The New York Times has once again published a report claiming that transit hubs are a “growing lure for developers.” The Times published a similar story eight years ago, and I quickly showed that subsidies from tax-increment financing (TIF) and other government support, not transit, was what stimulated those developments.
So has anything changed since then? Nope. The first development described in the recent story by Times reporter Joe Gose is Assembly Row, in the Boston suburb of Somerville. Is it subsidized? Yes, with at least $25 million in TIF along with other state funds. Far from being “free money” as its advocates claim, TIF steals from school districts and other agencies that rely on property taxes to subsidize developers.
Then Gose mentions Chicago’s Fulton Market, downtown Kansas City, Austin, and Denver’s RiNo neighborhood. Fulton Market just happened to receive at least $42 million in support from the city of Chicago, much of which comes from TIF.
Gose doesn’t specify a particular neighborhood or development in Austin, Texas. Of course, Austin is one of the fastest growing cities in America, so anything that’s open for development is going to be developed. But not satisfied to let the market work, Austin has heavily bought into the use of TIF districts. Transit is an afterthought in Austin, carrying less than 1 percent of the passenger travel; the city’s sole rail line was a huge flop that cost way more than expected and now carries fewer than 1,500 round-trips per weekday.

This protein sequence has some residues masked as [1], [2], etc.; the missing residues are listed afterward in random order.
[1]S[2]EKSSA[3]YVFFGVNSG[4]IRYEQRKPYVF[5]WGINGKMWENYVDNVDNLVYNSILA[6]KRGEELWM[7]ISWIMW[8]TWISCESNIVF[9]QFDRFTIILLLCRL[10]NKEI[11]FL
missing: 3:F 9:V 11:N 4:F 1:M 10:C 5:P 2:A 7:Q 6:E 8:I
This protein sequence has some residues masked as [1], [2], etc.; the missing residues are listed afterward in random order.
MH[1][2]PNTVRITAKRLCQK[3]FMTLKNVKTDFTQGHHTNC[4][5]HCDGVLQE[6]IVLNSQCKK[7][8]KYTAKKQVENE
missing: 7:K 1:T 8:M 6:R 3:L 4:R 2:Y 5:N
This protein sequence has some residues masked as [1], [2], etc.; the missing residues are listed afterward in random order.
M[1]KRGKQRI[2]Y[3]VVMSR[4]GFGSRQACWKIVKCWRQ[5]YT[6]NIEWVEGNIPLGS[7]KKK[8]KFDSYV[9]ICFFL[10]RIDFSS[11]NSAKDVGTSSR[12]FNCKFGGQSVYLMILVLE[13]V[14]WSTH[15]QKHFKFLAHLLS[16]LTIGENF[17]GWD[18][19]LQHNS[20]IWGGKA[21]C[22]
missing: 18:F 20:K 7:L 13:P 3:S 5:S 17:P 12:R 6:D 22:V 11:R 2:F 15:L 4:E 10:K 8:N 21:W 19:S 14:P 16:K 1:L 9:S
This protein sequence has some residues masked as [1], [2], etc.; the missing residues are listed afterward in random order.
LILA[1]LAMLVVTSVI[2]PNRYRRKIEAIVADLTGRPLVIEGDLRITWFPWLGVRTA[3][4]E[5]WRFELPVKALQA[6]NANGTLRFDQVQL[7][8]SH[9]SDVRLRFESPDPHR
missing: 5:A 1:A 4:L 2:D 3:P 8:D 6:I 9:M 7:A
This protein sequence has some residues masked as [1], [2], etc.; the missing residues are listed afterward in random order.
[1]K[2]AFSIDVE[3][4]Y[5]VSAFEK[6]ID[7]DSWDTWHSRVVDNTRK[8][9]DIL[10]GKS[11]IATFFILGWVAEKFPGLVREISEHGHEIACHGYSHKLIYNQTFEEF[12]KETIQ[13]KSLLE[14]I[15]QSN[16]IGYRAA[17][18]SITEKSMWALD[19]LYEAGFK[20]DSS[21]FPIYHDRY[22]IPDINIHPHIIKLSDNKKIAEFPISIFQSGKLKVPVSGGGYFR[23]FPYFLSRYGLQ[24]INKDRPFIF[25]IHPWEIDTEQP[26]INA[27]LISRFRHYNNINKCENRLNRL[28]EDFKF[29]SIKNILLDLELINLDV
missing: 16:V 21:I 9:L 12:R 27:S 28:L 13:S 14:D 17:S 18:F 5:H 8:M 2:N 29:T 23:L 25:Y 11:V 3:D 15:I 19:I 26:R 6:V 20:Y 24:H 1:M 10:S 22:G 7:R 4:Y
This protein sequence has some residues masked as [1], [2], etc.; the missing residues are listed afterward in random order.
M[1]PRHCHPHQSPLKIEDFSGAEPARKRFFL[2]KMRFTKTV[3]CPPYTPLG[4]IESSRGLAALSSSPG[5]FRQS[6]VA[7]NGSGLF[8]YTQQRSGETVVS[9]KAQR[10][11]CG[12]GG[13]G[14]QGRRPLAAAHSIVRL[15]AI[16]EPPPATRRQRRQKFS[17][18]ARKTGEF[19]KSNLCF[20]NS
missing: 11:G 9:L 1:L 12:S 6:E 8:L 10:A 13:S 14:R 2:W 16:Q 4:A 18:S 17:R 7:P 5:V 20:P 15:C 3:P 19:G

Denver’s RiNo neighborhood–RiNo being short for River North–is growing thanks to at least $44 million on infrastructure improvements in that neighborhood, plus additional TIF funds for special projects.
In Washington, DC, Gose mentions a $3 million project “in Washington’s fast-growing Capital Riverfront neighborhood.” That’s the same neighborhood that received at least $198 million in TIF subsidies.